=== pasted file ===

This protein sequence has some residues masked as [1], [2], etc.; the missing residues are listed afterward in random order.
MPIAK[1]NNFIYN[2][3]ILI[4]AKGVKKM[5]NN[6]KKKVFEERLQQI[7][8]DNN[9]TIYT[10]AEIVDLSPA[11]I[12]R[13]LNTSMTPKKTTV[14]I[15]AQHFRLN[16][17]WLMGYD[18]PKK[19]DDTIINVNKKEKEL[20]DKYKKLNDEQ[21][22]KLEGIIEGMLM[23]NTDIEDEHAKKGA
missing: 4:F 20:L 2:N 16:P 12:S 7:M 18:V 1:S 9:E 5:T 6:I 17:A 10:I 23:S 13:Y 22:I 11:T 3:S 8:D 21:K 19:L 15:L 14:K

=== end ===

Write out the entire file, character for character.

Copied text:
This protein sequence has some residues masked as [1], [2], etc.; the missing residues are listed afterward in random order.
MPIAK[1]NNFIYN[2][3]ILI[4]AKGVKKM[5]NN[6]KKKVFEERLQQI[7][8]DNN[9]TIYT[10]AEIVDLSPA[11]I[12]R[13]LNTSMTPKKTTV[14]I[15]AQHFRLN[16][17]WLMGYD[18]PKK[19]DDTIINVNKKEKEL[20]DKYKKLNDEQ[21][22]KLEGIIEGMLM[23]NTDIEDEHAKKGA
missing: 4:F 20:L 2:N 16:P 12:S 7:M 18:V 1:S 9:E 5:T 6:I 17:A 10:I 23:S 13:Y 22:I 11:T 3:S 8:D 21:K 19:L 15:L 14:K